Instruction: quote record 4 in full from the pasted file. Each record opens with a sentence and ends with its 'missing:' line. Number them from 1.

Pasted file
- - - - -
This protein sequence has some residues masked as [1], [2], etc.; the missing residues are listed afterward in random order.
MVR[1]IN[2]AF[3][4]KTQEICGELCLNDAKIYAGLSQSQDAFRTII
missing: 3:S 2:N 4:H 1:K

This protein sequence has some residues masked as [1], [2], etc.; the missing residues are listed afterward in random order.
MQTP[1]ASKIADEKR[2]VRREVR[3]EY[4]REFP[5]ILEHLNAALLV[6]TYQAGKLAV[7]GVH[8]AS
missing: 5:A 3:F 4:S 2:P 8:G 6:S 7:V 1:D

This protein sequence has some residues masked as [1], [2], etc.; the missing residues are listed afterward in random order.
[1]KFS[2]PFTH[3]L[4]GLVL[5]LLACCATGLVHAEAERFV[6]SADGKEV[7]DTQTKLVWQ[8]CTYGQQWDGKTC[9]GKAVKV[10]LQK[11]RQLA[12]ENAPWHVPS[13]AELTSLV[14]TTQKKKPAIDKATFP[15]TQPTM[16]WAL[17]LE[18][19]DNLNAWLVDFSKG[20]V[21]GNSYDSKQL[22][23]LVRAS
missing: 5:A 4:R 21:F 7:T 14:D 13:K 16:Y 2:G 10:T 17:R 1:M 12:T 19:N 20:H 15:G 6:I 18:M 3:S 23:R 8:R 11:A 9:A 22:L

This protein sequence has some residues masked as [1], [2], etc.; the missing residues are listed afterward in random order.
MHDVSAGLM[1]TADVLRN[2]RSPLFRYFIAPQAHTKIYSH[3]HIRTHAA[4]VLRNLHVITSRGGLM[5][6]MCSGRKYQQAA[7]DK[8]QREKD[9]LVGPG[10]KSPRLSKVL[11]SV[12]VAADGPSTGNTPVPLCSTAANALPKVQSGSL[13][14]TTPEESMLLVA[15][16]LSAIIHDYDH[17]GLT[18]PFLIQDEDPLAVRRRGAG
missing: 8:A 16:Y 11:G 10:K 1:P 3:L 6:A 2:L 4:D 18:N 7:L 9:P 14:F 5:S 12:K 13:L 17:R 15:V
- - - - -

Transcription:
This protein sequence has some residues masked as [1], [2], etc.; the missing residues are listed afterward in random order.
MHDVSAGLM[1]TADVLRN[2]RSPLFRYFIAPQAHTKIYSH[3]HIRTHAA[4]VLRNLHVITSRGGLM[5][6]MCSGRKYQQAA[7]DK[8]QREKD[9]LVGPG[10]KSPRLSKVL[11]SV[12]VAADGPSTGNTPVPLCSTAANALPKVQSGSL[13][14]TTPEESMLLVA[15][16]LSAIIHDYDH[17]GLT[18]PFLIQDEDPLAVRRRGAG
missing: 8:A 16:Y 11:G 10:K 1:P 3:L 6:A 2:L 4:D 18:N 7:L 9:P 14:F 5:S 12:K 13:L 17:R 15:V